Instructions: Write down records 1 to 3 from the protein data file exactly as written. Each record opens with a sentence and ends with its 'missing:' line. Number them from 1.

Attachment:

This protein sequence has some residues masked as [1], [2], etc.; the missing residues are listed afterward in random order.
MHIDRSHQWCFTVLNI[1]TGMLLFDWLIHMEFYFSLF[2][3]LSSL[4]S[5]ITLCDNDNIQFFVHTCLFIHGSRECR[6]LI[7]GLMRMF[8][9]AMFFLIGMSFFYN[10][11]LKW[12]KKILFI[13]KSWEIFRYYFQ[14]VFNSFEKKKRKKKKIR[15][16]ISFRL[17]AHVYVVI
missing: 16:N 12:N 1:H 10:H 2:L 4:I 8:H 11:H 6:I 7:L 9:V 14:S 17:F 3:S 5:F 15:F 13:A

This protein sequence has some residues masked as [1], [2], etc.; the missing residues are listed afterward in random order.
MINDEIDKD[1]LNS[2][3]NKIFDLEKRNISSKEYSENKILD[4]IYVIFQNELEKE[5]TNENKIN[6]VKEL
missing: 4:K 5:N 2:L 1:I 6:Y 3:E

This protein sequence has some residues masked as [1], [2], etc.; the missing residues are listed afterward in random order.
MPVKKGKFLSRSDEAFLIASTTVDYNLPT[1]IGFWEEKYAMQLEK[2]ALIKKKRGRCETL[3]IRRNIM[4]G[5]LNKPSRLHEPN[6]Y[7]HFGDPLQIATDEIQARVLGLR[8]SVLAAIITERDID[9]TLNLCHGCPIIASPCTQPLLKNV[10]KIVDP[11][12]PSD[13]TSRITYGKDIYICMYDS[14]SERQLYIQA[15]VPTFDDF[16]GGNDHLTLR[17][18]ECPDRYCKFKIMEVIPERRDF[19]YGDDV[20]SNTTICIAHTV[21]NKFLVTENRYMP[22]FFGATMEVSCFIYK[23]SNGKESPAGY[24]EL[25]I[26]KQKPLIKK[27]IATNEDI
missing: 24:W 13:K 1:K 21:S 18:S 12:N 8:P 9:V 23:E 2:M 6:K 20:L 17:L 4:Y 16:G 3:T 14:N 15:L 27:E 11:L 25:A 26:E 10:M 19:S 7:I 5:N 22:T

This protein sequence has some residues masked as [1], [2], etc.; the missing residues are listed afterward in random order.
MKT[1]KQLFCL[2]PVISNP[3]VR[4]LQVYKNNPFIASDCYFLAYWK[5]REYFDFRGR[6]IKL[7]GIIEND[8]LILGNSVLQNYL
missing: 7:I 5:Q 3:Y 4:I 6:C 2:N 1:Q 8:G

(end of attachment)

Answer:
This protein sequence has some residues masked as [1], [2], etc.; the missing residues are listed afterward in random order.
MHIDRSHQWCFTVLNI[1]TGMLLFDWLIHMEFYFSLF[2][3]LSSL[4]S[5]ITLCDNDNIQFFVHTCLFIHGSRECR[6]LI[7]GLMRMF[8][9]AMFFLIGMSFFYN[10][11]LKW[12]KKILFI[13]KSWEIFRYYFQ[14]VFNSFEKKKRKKKKIR[15][16]ISFRL[17]AHVYVVI
missing: 16:N 12:N 1:H 10:H 2:L 4:I 8:H 11:H 6:I 7:L 9:V 14:S 17:F 3:S 5:F 15:F 13:A

This protein sequence has some residues masked as [1], [2], etc.; the missing residues are listed afterward in random order.
MINDEIDKD[1]LNS[2][3]NKIFDLEKRNISSKEYSENKILD[4]IYVIFQNELEKE[5]TNENKIN[6]VKEL
missing: 4:K 5:N 2:L 1:I 6:Y 3:E

This protein sequence has some residues masked as [1], [2], etc.; the missing residues are listed afterward in random order.
MPVKKGKFLSRSDEAFLIASTTVDYNLPT[1]IGFWEEKYAMQLEK[2]ALIKKKRGRCETL[3]IRRNIM[4]G[5]LNKPSRLHEPN[6]Y[7]HFGDPLQIATDEIQARVLGLR[8]SVLAAIITERDID[9]TLNLCHGCPIIASPCTQPLLKNV[10]KIVDP[11][12]PSD[13]TSRITYGKDIYICMYDS[14]SERQLYIQA[15]VPTFDDF[16]GGNDHLTLR[17][18]ECPDRYCKFKIMEVIPERRDF[19]YGDDV[20]SNTTICIAHTV[21]NKFLVTENRYMP[22]FFGATMEVSCFIYK[23]SNGKESPAGY[24]EL[25]I[26]KQKPLIKK[27]IATNEDI
missing: 24:W 13:K 1:K 21:S 18:S 12:N 8:P 9:V 23:E 2:M 6:K 20:L 17:L 4:Y 16:G 3:T 14:N 15:L 27:E 11:L 25:A 26:E 10:M 19:S 7:I 5:N 22:T